Airbus courts buoyant Emirates ahead of Dubai Airshow

The machinery of negotiations is working overtime behind the scenes with Emirates more confident from improved first half results to be announced soon
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The pressure, it seems, is on Airbus to deliver. Airbus chief Tom Enders repeatedly expressed his wish that Emirates continue with deals for further A380s, at one point during the press event even joking that he might not let head salesman John Leahy retire “unless he brings in one more A380 deal.”
The pressure, it seems, is on Airbus to deliver. Airbus chief Tom Enders repeatedly expressed his wish that Emirates continue with deals for further A380s, at one point during the press event even joking that he might not let head salesman John Leahy retire “unless he brings in one more A380 deal.”

For those reading between the lines, the delivery event of the 100thA380 from in Hamburg is just the latest face in a series of conversations Airbus and Emirates are having as they work on a deal to negotiate the sale of more aircraft before the Dubai Airshow in a week’s time.

The pressure, it seems, is on Airbus to deliver. Airbus chief Tom Enders repeatedly expressed his wish that Emirates continue with deals for further A380s, at one point during the press event even joking that he might not let head salesman John Leahy retire “unless he brings in one more A380 deal.”

Emirates, on the other hand, is content to flush out the details. “These deals aren’t easy to execute,” Emirates Chairman Sheikh Ahmed bin Saeed al Maktoum told Aviation Business on the sidelines of the delivery event. “I wish they were, but there is a lot of legal work to look over with pages and pages of stipulations to go through. We hope we can do it in time.”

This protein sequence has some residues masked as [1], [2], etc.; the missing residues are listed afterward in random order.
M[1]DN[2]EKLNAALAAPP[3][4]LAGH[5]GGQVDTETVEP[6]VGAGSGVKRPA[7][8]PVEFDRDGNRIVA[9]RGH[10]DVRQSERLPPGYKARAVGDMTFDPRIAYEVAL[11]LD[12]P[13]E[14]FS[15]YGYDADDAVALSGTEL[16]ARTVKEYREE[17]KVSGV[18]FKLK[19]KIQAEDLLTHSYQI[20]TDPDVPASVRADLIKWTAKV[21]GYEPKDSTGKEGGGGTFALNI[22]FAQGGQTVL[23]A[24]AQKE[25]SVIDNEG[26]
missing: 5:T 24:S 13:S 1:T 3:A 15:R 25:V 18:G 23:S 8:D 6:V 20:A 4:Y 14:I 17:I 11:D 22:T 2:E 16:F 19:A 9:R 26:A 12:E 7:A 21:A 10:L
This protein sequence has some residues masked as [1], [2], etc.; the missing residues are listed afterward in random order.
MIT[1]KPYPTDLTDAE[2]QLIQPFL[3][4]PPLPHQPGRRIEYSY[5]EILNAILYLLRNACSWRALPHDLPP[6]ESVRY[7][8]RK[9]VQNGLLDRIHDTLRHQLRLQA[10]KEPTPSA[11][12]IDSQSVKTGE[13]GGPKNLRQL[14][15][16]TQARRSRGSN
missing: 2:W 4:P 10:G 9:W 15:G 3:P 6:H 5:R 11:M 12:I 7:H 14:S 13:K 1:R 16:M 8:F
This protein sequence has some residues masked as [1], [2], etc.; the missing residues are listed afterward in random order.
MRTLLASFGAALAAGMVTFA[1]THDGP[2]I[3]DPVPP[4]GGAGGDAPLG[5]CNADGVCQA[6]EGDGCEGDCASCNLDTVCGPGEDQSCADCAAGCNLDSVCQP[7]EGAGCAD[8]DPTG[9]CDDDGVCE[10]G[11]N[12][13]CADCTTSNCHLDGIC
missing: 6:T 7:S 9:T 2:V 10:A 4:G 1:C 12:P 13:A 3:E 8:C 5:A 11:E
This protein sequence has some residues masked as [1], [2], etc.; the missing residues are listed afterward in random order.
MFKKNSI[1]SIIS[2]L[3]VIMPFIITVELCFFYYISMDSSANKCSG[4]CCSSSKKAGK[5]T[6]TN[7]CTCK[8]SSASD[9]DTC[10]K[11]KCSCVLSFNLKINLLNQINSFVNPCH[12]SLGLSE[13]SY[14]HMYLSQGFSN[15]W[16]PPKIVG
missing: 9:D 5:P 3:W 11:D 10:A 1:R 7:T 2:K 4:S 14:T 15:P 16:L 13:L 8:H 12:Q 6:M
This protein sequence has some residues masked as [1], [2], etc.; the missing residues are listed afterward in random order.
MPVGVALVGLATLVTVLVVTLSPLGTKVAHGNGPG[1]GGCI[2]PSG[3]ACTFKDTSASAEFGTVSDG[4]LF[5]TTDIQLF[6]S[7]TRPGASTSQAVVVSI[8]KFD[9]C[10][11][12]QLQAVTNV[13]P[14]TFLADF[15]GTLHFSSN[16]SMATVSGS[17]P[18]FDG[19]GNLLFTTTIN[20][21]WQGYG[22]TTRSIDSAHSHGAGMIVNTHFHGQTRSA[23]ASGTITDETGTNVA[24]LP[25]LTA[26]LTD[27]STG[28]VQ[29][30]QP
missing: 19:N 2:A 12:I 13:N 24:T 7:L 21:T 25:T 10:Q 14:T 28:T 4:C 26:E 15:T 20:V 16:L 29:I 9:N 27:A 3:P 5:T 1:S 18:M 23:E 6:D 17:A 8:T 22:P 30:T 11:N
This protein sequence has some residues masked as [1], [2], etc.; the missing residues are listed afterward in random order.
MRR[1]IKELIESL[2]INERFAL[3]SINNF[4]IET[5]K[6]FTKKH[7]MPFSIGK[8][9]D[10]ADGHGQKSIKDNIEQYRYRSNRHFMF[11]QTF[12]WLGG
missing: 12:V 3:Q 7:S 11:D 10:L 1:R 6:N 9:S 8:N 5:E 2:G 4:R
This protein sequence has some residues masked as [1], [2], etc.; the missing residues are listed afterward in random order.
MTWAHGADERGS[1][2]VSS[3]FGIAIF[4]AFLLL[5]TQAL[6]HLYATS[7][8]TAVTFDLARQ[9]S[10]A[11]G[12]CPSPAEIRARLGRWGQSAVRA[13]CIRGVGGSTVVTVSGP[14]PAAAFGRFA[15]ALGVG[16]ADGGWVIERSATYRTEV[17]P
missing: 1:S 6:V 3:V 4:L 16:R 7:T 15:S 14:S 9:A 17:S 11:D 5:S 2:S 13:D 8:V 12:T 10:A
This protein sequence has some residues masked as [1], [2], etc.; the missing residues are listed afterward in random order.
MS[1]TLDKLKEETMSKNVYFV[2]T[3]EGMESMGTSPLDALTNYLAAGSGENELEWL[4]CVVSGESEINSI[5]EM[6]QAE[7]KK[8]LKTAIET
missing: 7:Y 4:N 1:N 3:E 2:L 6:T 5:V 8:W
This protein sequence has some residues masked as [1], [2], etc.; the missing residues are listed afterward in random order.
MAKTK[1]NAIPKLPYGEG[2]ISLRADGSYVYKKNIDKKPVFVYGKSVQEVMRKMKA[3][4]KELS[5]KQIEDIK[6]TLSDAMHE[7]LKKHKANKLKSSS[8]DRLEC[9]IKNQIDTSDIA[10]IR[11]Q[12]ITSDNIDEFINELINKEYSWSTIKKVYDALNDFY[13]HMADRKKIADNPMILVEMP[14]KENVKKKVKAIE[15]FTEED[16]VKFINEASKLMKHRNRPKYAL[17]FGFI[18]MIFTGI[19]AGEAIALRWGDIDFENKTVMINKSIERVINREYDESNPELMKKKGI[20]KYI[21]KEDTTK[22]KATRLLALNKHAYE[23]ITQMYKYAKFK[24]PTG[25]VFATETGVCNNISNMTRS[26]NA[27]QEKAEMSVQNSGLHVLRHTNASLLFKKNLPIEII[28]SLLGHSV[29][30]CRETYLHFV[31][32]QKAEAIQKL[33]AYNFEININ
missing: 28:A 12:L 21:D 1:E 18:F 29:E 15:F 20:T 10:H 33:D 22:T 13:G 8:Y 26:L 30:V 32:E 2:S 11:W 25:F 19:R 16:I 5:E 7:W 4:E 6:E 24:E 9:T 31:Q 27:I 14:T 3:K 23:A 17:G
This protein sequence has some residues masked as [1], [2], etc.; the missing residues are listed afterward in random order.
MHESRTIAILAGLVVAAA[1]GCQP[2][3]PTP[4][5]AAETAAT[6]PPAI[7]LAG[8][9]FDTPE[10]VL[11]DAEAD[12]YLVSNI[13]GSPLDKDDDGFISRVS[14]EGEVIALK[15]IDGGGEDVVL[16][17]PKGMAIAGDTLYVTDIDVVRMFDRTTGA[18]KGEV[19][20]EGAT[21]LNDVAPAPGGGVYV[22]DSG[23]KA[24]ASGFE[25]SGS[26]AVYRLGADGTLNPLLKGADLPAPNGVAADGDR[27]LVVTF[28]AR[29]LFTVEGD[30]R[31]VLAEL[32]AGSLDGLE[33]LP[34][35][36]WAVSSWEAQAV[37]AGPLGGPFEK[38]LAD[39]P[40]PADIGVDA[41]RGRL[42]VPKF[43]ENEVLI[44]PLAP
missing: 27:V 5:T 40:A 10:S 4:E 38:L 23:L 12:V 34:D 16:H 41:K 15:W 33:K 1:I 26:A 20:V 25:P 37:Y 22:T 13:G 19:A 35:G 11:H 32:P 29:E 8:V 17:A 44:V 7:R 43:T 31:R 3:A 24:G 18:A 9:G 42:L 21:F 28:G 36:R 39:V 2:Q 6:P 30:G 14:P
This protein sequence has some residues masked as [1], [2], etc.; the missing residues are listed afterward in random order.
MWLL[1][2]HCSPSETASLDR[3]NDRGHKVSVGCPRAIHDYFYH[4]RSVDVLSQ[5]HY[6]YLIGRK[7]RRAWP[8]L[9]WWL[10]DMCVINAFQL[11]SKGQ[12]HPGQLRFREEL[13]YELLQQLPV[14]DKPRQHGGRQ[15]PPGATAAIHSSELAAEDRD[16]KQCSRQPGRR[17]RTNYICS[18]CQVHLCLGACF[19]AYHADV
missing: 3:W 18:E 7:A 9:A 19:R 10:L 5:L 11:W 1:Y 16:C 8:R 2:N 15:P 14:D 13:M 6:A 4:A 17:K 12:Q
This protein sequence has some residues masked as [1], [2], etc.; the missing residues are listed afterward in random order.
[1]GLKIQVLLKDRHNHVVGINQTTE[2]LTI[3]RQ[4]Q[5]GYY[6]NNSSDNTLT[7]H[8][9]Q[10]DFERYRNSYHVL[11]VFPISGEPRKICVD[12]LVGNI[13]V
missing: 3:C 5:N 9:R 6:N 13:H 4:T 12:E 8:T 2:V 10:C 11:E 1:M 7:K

The airline is buoyed by upcoming first half results which Sheikh Ahmed said would be announced in the next few weeks to show "much improved figures from the same first half in 2016."

The first half of 2016 is when Emirates' first signalled how difficult the year was proving to be for airlines in the Middle East. In 2015, Emirates commanded earnings per seat of close to $8 per $100, but results for the first six months of 2016 showed profits had dropped by 65% from the previous year.

The Airshow around the corner is also not any reason to rush into an a deal, he added. “We’re under no pressure to have to come up with a deal for the event. The Airshow isn’t just for Emirates and FlyDubai, there are other companies that come to take advantage of the gathering as well,” said Sheikh Ahmed.

“We believe in this aircraft and the product, it’s a flagship for Emirates. But we still have 42 aircraft left to be delivered as well,” he said. “It’s an issue for Airbus, how many of these aircraft they can sell to other airlines. It’s worked and helped us to our advantage over the years, especially at a slot constrained airport, but they need to push to sell this to other airlines as well.”

However, negotiations are certainly taking place. "I won't comment on the number of aircraft we are talking about just yet," he said. "

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